The impact of a younger diagnosis

Through my work I occasionally visit primary schools and I recently found myself sitting with an eight-year-old in a particularly rambunctious class who taught me a very interesting lesson. Whilst the class was well organised and the teacher in control, twenty excitable eight-year olds in an extra-curricular class was bound to be a little noisy.

All of a sudden, without any explanation the little girl got up, went to the other side of the room and retrieved some headphones which she put on and returned to our little desk and the task in hand. Obviously as an Aspie I understand why she did what she did so as to mitigate external noise, but it was the way she did it with such natural ease I realised that children today are so lucky to be able to be recognised in such a way where their needs are met.

This caused me to reflect on my own childhood, as an ‘80s child I never had the luxury of any diagnosis of neurodivergence

Whilst a highly sociable child, and as a girl probably masking a lot, when I reflect on my growing up, it was largely down to attending eccentric schools with very small classes which probably saved me from experiencing too many problems associated with neurodiversity. Had the situation been different I may not hold the cherished memories of school as I do. The only negative I can see to nurturing and facilitating for a child on the spectrum at school, as is the case now, is that the grown-up world may be jarringly different where such kindness and understanding may not always be present.

However on balance, I could have avoided some upsetting instances had it be known I was on the spectrum and while my talents were recognised and I was asked If I would like to move up a year so I wasn’t bored, the problems which with hindsight caused me sadness or meltdowns could have been at least mitigated.

This child I sat and worked with, happy in her own little world, especially after the headphones went on, showed me what it looks like to have your needs met in such a healthy easy manner.

I see a future where neurodiversity is as accepted and assisted in a standard and non-alienating way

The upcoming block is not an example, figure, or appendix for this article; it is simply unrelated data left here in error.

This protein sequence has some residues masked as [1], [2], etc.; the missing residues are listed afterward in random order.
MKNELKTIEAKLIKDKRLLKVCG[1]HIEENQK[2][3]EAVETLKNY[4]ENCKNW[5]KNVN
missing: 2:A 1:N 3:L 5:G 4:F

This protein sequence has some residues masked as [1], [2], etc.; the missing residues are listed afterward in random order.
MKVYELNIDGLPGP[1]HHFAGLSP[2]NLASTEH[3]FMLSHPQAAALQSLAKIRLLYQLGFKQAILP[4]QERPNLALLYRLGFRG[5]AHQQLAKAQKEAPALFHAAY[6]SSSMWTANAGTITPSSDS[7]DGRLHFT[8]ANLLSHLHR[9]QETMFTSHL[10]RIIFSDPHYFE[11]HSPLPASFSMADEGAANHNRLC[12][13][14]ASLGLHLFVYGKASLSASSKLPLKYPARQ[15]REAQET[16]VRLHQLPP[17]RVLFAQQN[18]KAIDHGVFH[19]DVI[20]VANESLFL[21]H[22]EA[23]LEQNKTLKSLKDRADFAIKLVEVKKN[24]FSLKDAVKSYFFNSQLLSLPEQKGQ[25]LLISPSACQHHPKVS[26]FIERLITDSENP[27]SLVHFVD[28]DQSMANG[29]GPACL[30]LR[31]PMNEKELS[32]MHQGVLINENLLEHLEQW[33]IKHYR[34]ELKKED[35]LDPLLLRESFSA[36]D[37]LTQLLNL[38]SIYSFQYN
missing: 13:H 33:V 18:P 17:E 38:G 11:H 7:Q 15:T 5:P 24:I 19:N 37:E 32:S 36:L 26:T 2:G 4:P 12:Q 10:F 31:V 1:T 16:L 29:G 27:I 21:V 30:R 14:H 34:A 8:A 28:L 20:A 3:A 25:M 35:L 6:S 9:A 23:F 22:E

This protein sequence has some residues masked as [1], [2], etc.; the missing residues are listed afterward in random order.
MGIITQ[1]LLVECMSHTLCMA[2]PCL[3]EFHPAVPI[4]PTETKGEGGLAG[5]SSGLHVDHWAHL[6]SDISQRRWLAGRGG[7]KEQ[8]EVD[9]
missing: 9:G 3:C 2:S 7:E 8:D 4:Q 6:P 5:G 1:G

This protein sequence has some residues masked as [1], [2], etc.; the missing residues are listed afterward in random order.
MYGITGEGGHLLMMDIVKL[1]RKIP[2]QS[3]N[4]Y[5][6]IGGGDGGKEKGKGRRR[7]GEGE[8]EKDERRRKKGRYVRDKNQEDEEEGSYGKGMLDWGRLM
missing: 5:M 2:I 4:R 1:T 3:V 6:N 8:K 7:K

Yet, is the world of work there yet?

My personal story tells of heartache in the workplace and a lot of isolation. A CV now so eclectic from chopping and changing, running away from jobs which broke me means that my own career stalled some time ago. Armed with my degree fresh out of university I had no obstacles or worries and achieved a lot in a short time. It is only with hindsight I can see mistakes and problems which armed with the knowledge I have now I could have avoided. But couldn’t any neurotypical say that?

Perhaps it is unfair to reflect from this place of knowledge, as I often think pre-diagnosis I just got on with things and never pondered such matters. In many ways not knowing made me more confident and didn’t hold me back. Had I known I was on the Spectrum and had the education system understood that back then would it have been different?  I may have conducted my degree differently and achieved different things but the outcome would largely be the same I think.

We are where we are and it is the workplace which I am concerned with now.

When I think of the totally unsuitable work I undertook given my Aspie brain, it does sadden me, but it is my story and what makes me so there can be no regrets. It is interesting to reflect with modern ideas and my own experiences though what may have been different or improved upon.

Like the small child I met, I now know what I need to mitigate a bad situation, but how easy is it to do this at work?